Do you ever worry that one day when your kids are in college, they’ll trawl through the archives of your bloggy years and they’ll go — so that’s what Dad *really* thought of us? 😉

    • littlecity May 12, 2013 / 7:50 pm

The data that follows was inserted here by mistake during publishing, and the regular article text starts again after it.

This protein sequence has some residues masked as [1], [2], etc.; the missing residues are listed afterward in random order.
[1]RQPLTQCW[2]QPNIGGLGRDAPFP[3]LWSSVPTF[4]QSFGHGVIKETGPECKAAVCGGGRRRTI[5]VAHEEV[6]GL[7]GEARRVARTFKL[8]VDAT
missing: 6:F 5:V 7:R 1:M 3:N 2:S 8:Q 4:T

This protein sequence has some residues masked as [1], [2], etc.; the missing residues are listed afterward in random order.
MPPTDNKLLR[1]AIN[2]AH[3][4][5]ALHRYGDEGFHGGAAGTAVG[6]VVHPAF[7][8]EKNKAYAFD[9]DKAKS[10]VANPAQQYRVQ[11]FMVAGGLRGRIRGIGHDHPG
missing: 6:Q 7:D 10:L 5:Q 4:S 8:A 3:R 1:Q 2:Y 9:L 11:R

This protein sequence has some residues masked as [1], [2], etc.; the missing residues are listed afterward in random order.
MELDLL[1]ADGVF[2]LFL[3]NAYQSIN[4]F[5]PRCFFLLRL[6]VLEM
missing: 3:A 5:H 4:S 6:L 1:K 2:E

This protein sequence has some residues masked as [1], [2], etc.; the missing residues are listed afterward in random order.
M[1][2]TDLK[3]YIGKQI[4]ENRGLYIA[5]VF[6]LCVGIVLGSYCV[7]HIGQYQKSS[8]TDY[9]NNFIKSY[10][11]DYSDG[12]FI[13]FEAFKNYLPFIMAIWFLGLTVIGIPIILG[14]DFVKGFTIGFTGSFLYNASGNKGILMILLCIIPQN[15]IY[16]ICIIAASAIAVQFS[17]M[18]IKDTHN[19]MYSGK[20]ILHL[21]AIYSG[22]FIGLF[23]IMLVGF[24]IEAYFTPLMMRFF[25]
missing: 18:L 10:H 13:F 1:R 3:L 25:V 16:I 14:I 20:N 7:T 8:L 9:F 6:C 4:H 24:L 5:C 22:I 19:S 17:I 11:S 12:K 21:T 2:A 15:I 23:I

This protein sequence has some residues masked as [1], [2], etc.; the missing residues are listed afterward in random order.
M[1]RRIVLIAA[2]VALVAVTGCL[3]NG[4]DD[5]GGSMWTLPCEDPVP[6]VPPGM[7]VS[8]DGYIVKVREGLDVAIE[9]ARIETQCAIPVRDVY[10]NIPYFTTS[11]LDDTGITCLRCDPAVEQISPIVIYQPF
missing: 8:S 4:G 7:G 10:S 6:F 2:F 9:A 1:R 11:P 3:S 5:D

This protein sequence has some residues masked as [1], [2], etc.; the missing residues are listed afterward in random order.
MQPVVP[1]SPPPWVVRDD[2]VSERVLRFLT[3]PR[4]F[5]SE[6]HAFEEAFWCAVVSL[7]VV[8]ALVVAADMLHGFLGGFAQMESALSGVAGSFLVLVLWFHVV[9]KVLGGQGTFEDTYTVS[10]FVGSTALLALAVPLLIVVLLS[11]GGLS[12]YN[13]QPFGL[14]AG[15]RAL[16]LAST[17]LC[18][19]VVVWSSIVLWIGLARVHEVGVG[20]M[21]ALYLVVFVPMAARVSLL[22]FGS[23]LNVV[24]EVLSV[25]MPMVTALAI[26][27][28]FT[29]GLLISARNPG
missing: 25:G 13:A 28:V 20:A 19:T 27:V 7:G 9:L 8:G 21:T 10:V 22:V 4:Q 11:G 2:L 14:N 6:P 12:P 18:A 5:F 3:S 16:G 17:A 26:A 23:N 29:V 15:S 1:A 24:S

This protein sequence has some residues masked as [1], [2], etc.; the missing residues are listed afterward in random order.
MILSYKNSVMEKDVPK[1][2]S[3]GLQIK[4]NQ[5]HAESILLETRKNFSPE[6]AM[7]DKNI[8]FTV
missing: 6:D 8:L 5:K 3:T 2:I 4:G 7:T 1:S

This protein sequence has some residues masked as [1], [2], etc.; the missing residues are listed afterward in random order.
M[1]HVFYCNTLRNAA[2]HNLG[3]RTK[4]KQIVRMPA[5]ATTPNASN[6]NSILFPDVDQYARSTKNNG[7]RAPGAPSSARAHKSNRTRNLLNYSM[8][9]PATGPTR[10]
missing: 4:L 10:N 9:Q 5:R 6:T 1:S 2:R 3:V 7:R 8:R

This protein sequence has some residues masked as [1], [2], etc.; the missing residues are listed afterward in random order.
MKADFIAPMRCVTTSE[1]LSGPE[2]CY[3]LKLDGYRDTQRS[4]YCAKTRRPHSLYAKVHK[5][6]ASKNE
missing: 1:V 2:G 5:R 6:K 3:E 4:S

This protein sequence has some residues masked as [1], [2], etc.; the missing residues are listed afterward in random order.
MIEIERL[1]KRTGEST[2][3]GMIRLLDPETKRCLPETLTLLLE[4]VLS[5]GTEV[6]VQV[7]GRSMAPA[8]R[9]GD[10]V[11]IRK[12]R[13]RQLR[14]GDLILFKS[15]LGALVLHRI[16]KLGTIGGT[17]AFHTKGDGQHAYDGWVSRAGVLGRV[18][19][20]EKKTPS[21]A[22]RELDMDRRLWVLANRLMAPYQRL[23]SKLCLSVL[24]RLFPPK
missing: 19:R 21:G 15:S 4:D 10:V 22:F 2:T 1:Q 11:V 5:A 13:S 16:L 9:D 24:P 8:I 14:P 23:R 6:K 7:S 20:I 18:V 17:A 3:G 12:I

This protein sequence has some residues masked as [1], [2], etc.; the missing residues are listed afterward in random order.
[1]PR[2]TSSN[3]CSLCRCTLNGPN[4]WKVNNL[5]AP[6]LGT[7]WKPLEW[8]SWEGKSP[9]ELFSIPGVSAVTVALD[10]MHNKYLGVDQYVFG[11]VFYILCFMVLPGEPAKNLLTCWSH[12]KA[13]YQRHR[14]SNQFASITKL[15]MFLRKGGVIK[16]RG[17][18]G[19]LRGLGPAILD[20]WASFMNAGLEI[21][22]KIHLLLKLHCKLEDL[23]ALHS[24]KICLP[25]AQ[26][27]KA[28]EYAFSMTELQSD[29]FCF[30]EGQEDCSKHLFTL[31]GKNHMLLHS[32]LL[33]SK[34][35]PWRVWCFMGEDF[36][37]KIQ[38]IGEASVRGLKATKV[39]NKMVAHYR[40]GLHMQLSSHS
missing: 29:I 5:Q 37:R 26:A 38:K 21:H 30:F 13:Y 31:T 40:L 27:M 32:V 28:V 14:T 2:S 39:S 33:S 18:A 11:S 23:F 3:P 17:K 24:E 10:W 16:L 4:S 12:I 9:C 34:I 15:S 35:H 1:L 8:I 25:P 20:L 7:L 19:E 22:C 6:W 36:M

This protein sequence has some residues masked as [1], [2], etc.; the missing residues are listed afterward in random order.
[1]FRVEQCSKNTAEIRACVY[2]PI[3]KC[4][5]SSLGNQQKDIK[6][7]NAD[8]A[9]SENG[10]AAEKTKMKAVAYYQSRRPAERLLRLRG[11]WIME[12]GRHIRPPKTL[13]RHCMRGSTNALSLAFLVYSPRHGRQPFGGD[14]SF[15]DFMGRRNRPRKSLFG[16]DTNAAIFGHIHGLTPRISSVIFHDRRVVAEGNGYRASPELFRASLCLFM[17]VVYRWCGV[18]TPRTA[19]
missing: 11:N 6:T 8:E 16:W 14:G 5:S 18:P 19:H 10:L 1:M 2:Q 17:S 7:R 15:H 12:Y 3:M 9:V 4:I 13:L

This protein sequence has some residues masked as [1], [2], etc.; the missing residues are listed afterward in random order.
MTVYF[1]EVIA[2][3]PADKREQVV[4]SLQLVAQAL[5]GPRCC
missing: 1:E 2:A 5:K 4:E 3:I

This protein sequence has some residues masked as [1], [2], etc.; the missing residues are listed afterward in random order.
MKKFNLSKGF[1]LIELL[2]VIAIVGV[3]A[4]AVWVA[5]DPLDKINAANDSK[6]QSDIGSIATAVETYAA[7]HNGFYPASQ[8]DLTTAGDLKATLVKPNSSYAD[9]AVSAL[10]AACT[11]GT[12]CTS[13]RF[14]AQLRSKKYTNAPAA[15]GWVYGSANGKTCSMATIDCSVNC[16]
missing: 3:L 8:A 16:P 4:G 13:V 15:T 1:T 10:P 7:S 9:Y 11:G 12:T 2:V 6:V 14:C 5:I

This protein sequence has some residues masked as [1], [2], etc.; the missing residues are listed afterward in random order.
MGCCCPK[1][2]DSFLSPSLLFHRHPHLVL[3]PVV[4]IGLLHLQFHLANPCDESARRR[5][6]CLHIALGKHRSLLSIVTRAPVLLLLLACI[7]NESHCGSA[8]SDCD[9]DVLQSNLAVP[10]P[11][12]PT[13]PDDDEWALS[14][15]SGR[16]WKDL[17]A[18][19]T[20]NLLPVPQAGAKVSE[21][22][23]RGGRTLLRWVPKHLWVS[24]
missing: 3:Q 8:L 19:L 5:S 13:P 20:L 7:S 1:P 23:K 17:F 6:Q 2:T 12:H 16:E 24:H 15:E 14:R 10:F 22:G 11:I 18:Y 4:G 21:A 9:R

A very wise question, Nidhi. Short answer: yes. I try and keep that in mind when I write. In the past I have cut material which might have seemed totally fair to me at the time but would look harsh a little further down the road. Hope I get the balance right over time…

      • N Z Aria-Eipe (@dohadispatch) May 13, 2013 / 10:31 am